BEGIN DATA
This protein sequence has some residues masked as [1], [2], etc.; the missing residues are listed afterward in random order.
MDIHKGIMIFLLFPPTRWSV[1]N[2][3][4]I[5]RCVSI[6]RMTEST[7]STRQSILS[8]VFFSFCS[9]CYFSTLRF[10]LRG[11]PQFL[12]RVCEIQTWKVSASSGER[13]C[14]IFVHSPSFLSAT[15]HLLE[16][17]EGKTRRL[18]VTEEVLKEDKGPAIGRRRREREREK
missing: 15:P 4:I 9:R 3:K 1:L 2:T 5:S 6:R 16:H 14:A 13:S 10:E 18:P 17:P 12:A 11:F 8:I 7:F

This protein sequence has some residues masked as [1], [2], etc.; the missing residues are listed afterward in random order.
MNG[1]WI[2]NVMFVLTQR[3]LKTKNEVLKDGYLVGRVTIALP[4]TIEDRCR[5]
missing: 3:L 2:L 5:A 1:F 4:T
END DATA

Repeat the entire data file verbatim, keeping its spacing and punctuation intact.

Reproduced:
This protein sequence has some residues masked as [1], [2], etc.; the missing residues are listed afterward in random order.
MDIHKGIMIFLLFPPTRWSV[1]N[2][3][4]I[5]RCVSI[6]RMTEST[7]STRQSILS[8]VFFSFCS[9]CYFSTLRF[10]LRG[11]PQFL[12]RVCEIQTWKVSASSGER[13]C[14]IFVHSPSFLSAT[15]HLLE[16][17]EGKTRRL[18]VTEEVLKEDKGPAIGRRRREREREK
missing: 15:P 4:I 9:R 3:K 1:L 2:T 5:S 6:R 16:H 14:A 13:S 10:E 18:P 17:P 12:A 11:F 8:I 7:F

This protein sequence has some residues masked as [1], [2], etc.; the missing residues are listed afterward in random order.
MNG[1]WI[2]NVMFVLTQR[3]LKTKNEVLKDGYLVGRVTIALP[4]TIEDRCR[5]
missing: 3:L 2:L 5:A 1:F 4:T